Banks, insurance companies and asset managers are the main financial backers of the corporations and activities driving climate change. Financial sector regulators have the authority and responsibility to curtail the flow of funds to greenhouse gas emissions and to encourage funding of climate resilience and of a just transition to a zero emissions economy.
values of Shareholders & Beneficiaries
Informed investors expressing their values
decisions of banks & insurers
Considering climate change for emissions-increasing industries
corporate transparency rules
Establishing multilateral solutions to strengthen global tax regulations
Disclose climate risk and protect investor rights
Require all firms to publicly disclose the greenhouse gas emissions they produce and finance, the risks their business faces from climate change, and their plans for addressing both.
Give shareholders and retirement plan beneficiaries the right to invest in assets that express their values and the information that they need to accurately assess those investments.
Implement prudential regulation of emissions financing
Use the tools designed to prevent bank failures and financial crises to manage the danger to the broader economy from financing emissions and deforestation commodities.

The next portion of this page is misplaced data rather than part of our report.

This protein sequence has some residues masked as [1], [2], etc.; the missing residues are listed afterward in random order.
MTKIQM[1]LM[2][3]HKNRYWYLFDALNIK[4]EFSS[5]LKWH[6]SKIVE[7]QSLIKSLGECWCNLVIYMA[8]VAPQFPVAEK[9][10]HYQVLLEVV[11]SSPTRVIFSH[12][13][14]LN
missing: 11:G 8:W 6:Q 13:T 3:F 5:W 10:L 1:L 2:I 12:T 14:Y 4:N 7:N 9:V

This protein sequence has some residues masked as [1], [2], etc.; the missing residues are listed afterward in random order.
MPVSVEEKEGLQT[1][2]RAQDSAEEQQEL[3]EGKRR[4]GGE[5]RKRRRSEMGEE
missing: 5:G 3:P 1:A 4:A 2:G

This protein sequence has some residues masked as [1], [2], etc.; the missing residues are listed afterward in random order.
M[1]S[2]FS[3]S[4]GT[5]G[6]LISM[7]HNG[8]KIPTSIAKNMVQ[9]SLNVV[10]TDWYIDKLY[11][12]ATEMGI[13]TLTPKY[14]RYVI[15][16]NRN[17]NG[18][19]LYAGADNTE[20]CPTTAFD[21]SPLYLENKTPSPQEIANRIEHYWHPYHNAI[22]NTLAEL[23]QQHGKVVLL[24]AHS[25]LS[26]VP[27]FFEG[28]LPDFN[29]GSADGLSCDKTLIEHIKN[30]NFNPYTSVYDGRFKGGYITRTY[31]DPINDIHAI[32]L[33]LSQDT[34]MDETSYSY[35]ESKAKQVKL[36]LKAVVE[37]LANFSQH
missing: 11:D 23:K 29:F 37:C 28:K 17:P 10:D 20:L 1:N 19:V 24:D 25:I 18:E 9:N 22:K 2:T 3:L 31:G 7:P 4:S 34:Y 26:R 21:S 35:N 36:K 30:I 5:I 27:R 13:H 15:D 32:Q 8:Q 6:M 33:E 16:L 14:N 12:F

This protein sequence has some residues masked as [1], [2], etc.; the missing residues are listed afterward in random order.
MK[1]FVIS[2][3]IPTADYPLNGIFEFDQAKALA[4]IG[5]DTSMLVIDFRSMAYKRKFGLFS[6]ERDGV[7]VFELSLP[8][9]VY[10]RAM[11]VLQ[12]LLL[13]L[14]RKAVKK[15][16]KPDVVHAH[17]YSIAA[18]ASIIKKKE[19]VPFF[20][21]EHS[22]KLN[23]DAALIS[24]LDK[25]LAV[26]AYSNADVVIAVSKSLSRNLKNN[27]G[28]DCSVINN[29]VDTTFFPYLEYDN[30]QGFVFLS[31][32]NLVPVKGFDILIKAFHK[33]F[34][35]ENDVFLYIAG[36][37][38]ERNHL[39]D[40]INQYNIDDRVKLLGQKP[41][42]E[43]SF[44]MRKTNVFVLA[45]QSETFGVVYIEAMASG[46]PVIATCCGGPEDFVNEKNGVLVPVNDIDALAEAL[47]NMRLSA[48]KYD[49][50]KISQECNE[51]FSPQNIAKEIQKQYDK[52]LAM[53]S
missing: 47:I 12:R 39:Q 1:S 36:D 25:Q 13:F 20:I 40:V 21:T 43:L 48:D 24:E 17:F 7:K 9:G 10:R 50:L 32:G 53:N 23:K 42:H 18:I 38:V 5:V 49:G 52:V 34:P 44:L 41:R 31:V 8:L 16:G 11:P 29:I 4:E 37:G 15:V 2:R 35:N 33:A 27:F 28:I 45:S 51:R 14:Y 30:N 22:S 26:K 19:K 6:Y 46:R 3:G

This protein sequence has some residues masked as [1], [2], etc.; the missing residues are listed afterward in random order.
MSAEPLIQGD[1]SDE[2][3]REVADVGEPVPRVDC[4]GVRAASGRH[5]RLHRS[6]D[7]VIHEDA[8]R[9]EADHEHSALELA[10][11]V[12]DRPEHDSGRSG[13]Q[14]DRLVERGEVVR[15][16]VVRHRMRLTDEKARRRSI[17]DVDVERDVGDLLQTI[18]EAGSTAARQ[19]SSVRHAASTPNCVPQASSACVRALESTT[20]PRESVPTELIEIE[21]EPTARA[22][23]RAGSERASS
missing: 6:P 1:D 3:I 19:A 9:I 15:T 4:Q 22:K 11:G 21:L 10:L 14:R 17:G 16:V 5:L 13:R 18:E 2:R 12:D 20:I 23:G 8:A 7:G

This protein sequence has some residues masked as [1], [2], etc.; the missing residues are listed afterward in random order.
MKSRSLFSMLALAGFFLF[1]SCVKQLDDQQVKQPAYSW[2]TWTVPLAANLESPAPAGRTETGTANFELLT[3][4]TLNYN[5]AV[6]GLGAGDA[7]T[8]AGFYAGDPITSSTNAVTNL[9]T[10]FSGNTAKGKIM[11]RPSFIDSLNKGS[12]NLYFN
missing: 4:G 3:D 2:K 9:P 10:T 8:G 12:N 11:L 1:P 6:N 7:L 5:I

Take climate change into account when evaluating decisions by banks and insurers to lend to, underwrite, or invest in emissions-increasing industries.
The U.S. should lead by example and establish robust corporate transparency rules while strengthening regulation against tax avoidance and evasion at home.
Regulate Tax Havens
The existing global tax structure is antithetical to a just international climate transition. Tax havens, including those in the U.S., significantly undermine the revenue necessary to fund climate transitions, especially in lower-income countries; opaque corporate laws allow fossil fuel corporations and other greenhouse emitters to evade accountability for environmental and human rights abuses; and illicit financial flows enable global corruption, rendering governments less democratically accountable.[xxvi] To ensure an equitable international climate transition, the U.S. must therefore use its global influence to promote comprehensive multilateral solutions to the problem of tax havens.
Finance a just transition
Increase equitable investment in frontline communities. Do not permit climate risk-management to result in banks and insurers denying service or increasing costs to serve these communities.
Mitigate harm to vulnerable communities by encouraging banks to support climate resilience as part of their community reinvestment obligations.
Begin phasing down the financing of greenhouse gas pollution, starting with the most highly polluting sectors and companies.
Restrict financing of greenhouse gas pollution
Close loopholes that allow bank holding companies to invest in physical commodities and energy businesses and require that any future fossil fuel investments bear the full costs that they impose on the economy and the environment.
further sectors and topics
Economic benefits to be created with a strong federal approach to lower emissions.